[Show abstract][Hide abstract] ABSTRACT: Mycotic subclavian artery pseudoaneurysms are rare. There are controversies over the surgical or endovascular approach as the treatment of choice for these lesions. The standard surgical debridement might not be a choice for poorly surgically reachable lesions or for patients with multiple comorbidities. Endovascular aneurysm repair may be an effective alternative in selected cases. This treatment was rarely reported previously. Herein, we present a high-surgical-risk case with a highly suspected left subclavian arterial mycotic pseudoaneurysm, which, although difficult to approach surgically, was successfully managed with stent grafting and a complete antibiotic treatment course. An 89-year-old male was admitted due to intermittent fever and hemoptysis for 2 months. Salmonella group B was cultured from his sputum, and a 3.5 cm pseudoaneurysm was identified by chest multidetector-row computed tomography (MDCT) angiogram. Endovascular treatment with a graft stent was chosen due to high surgical risk and difficult surgical access to the lesion. The intervention was well planned ad hoc, based on MDCT images and meticulously performed by dual endovascular approaches. Antibiotics were continued after the procedure, and the patient was discharged from the hospital. As MDCT disclosed near-complete regression of the pseudoaneurysms 2 months later and the patient was in healthy status, antibiotics were continued for 6 months. He was readmitted 11 months later due to lacunar infarction with minor pneumonia over the left lower lung in which Salmonella enteritis was also diagnosed. After this acute event, he was again hospitalized 14 days later due to sepsis with adult respiratory distress syndrome and shortly expired despite all emergent treatment measures. No evidence of local subclavian infection recurrence was noted throughout or related to subsequent events. In conclusion, endovascular treatment of an infected subclavian artery pseudoaneurysm could be a choice in selected patients, but treatment of underlying infection determines the clinical outcome.
Full-text · Article · Sep 2012 · Journal of the Chinese Medical Association
[Show abstract][Hide abstract] ABSTRACT: Diagnosis of spontaneous coronary artery dissection (SCAD) is challenging because of its rarity and uncertain etiology. It frequently occurs in young women during pregnancy and in the postpartum period, and rarely found in elder women with no history of cardiovascular disease or coronary risk factors. In this article we report a case of SCAD in a 75-year-old woman without traditional cardiovascular risk factors who presented with syncope and mild chest discomfort. There were no abnormal electrocardiographic changes and no elevated cardiac enzymes were detected. Computed tomography of brain revealed nothing abnormal. Coronary artery disease was suspected. Coronary angiogram revealed dissection in the middle left circumflex artery. The patient underwent percutaneous transluminal coronary angioplasty and was free of symptoms at 6-month follow-up. Our report suggests that emergency coronary angiography is indicated if syncope caused by coronary artery disease is suspected.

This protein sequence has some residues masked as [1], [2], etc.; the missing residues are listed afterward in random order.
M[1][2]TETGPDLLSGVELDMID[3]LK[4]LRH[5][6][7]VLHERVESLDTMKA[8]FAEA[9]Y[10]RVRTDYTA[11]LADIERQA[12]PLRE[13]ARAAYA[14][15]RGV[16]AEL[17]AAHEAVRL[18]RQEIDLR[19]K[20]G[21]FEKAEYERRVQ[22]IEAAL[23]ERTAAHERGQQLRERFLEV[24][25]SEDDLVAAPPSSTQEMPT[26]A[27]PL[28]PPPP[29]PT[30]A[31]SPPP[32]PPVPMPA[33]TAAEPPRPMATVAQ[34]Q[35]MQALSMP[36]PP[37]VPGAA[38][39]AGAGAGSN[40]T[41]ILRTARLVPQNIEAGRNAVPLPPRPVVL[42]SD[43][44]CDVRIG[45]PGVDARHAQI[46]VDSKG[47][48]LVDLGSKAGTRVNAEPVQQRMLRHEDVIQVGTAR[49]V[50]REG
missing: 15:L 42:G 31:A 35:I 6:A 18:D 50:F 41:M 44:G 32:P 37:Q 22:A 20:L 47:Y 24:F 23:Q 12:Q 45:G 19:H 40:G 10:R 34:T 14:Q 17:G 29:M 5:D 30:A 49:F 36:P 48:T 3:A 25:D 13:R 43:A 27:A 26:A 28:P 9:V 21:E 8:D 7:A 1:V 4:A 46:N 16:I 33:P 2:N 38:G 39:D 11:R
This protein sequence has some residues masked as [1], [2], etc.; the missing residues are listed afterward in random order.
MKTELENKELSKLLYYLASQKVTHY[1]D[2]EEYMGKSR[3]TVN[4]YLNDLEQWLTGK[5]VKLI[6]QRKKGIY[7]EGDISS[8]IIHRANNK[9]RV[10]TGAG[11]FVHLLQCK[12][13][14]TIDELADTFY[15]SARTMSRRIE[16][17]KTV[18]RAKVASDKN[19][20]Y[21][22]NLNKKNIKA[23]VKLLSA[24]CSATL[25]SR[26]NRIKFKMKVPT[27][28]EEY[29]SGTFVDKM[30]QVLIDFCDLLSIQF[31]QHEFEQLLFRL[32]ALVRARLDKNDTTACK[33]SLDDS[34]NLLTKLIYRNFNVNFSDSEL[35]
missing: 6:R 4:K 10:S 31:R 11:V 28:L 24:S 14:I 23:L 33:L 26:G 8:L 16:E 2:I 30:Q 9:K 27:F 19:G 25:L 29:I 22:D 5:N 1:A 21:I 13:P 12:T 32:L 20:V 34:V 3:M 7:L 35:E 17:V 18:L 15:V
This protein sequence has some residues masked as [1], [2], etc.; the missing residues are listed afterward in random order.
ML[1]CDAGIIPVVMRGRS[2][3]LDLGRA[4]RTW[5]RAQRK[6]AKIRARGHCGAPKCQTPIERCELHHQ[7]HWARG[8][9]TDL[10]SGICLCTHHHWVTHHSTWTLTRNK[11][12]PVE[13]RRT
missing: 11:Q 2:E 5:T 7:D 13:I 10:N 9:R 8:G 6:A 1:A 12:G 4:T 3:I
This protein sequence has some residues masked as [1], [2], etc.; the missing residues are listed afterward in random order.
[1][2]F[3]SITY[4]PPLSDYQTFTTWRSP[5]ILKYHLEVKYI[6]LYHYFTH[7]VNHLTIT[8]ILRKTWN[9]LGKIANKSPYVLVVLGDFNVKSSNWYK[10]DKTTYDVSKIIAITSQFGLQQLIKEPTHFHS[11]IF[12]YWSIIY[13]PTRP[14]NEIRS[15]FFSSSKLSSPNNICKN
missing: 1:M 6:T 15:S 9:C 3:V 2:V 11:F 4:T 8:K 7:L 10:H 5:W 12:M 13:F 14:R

Preview · Article · Dec 2011 · Chinese medical journal
[Show abstract][Hide abstract] ABSTRACT: Direct percutaneous coronary intervention (PCI) for acute myocardial infarction (AMI) is now the standard first-line therapy for all patients. However, few studies on PCI in young patients with AMI and Kawasaki disease have been published. Herein, we report a case of AMI in a 26-year-old man with a history of Kawasaki disease. Emergency coronary angiography showed a thrombotic occlusion of the ectatic left circumflex artery. PCI with aspirationthrombectomyalonewasperformedsuccessfully.Restenosiswasnotobservedoncoronaryarteriography at6-monthfollow-up.OurreportsuggeststhatPCIwiththrombosuctionforyoungpatientswithAMIandKawasaki disease can be safe and effective.